Loss of Undeveloped Woodland in VT

Loss of Undeveloped Woodland in VT

Loss of Undeveloped Woodland in VT

Author:Jamey Fidel | Organization:VT Natural Resources Council | Date:January 1, 2018

New Report Highlights Loss of Undeveloped Woodland in VT

A new report by the Vermont Natural Resources Council (VNRC) highlights the increasing loss of undeveloped woodland tracts in Vermont through parcelization, the breaking up of land into smaller and smaller parcels. The phenomenon of parcelization, which usually occurs through subdivision, is gaining momentum, and subsequent development is causing forest cover to decline in Vermont.  According to the U.S. Forest Service, Vermont may have lost 102,000 acres of forestland from 2012 to 2017.[1]

Depending on how it occurs, parcelization and development can lead to the following impacts:

  • Forest fragmentation and land conversion, which can negatively affect plant and animal species, wildlife habitat, water quality, recreational access, and the ability of forests to sequester and store carbon.
  • The loss of large ownership and management of forest parcels, which can reduce their productivity and contribution to the working lands economy.
  • An increase in the number of parcel owners, which may result in new housing, and infrastructure (roads, septic, utility lines, etc.), which can diminish the economic and ecological viability of forests depending on how the development occurs.

VNRC worked with researchers and state agency partners to examine parcelization trends on private land in Vermont by using Grand List (tax) data and Use Value Appraisal (Current Use) Program data from 2004 to 2016. The following are some of the key trends from the research:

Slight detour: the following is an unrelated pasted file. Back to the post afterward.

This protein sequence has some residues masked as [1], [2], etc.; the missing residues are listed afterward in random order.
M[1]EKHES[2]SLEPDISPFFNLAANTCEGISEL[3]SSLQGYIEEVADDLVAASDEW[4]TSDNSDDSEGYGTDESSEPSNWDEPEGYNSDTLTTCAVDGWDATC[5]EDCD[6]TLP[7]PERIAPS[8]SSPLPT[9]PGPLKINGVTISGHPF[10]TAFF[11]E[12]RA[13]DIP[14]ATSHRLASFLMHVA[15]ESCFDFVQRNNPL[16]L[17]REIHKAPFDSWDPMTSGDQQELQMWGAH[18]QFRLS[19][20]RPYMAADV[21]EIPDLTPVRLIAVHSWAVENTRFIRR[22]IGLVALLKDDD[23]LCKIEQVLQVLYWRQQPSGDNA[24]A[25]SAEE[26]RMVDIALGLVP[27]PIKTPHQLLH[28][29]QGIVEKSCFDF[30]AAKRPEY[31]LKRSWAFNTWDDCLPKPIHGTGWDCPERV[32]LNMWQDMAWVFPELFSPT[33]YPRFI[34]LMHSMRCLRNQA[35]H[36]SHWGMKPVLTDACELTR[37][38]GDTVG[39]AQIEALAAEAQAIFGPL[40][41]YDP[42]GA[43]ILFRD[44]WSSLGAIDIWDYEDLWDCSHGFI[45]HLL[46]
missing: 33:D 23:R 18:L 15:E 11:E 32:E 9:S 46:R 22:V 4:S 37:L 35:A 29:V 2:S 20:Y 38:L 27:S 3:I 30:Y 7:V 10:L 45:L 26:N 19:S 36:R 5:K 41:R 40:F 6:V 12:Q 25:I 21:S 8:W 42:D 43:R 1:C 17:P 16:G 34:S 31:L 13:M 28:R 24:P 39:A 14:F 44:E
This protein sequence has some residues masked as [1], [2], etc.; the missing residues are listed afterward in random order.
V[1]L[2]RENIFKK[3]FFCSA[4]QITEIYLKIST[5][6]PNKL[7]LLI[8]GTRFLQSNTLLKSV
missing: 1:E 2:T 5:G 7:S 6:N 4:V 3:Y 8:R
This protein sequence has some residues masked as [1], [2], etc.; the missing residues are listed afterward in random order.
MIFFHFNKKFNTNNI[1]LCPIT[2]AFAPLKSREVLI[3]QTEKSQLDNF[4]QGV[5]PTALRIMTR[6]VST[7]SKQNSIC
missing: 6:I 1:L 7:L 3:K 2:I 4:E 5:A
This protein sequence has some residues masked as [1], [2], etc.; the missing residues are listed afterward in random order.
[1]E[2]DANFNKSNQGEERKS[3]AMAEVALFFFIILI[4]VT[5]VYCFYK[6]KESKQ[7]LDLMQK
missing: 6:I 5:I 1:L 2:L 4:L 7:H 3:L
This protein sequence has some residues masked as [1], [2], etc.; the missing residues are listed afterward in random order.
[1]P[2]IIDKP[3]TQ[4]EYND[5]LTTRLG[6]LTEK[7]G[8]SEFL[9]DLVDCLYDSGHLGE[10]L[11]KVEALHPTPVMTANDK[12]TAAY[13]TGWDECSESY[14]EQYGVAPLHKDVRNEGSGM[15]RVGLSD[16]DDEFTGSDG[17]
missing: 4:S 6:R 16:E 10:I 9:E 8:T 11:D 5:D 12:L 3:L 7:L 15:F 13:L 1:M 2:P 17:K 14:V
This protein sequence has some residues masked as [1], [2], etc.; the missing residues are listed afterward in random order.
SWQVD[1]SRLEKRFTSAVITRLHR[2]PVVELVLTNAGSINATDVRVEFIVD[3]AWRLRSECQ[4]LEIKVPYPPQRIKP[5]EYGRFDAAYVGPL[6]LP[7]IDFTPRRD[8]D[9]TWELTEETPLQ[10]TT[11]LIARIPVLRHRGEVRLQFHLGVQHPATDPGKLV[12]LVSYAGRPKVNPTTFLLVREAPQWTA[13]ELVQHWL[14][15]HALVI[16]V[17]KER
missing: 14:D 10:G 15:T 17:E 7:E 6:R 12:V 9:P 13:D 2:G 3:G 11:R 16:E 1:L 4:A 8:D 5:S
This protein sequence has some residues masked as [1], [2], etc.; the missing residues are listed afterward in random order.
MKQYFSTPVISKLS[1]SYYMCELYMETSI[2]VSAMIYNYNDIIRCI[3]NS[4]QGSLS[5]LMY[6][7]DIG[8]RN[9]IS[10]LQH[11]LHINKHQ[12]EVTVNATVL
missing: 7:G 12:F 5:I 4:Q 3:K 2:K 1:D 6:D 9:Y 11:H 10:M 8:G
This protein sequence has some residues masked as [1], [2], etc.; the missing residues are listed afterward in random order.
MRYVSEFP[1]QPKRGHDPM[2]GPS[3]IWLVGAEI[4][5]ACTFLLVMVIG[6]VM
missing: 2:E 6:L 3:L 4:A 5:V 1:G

• The amount of land in larger parcels is shrinking, while the amount of land in smaller parcels is increasing.

Both the amount of land in parcels 50 acres and larger, and the number of parcels 50 acres and larger are decreasing, while both acreage, and the number of parcels under 50 acres, is increasing. More specifically, the number of parcels in the 2-5 and 5-10 acre size categories increased by 10.25% and 15%, respectively.

  • The number of acres in the “residential” category is increasing, while “farm” and “woodland” acreage is decreasing, with “woodland” parcel acreage decreasing the fastest.

Residential acreage increased by 162,670 acres, which is a 7% increase over the study period. The amount of “woodland” parcels, which represent undeveloped forestland (there may be a seasonal camp), decreased by 147,684 acres, or approximately 15% over the study period (a portion of this was due to land shifting to public ownership).

  • Across the state, the per-acre value of land in Vermont nearly doubled during the study period, though increases varied greatly depending on location.

During the study period, the value of land statewide went from $990/acre in 2004 to $1,827/acre in 2016—an increase of 185%.

  • Most dwellings are built on smaller parcels compared to larger parcels.

The number of parcels with dwellings increased by 20,737 parcels on tracts less than 50 acres in size, which is an increase of 8.8% over the study period.

  • The Use Value Appraisal (UVA) Program is playing a role in protecting large woodland parcels.

The study found that parcels enrolled in the forestland category in UVA in 2004 were more likely to remain as undeveloped “woodland” in 2016 compared to woodland not enrolled in the UVA Program.

The report includes a number of recommendations to help woodland owners including the following:

  • Support diversified strategies to reduce the pressures on landowners to subdivide land.
  • Boost investment in land conservation and landowner incentives for conservation easements.
  • Increase support to woodland landowners for succession planning to minimize the subdivision of land.
  • Support working forests, including funding the Current Use Program and the administration of new forestland enrollment.
  • Support outreach efforts and public policy to encourage landowners to aggregate land for management or conservation purposes.

To read the report and explore the data visit https://vtforesttrends.vnrc.org

[1] Morin et al (2017). Forests of Vermont, 2016. Resource Update FS-119. Department of Agriculture, Forest Service, Northern Research Station.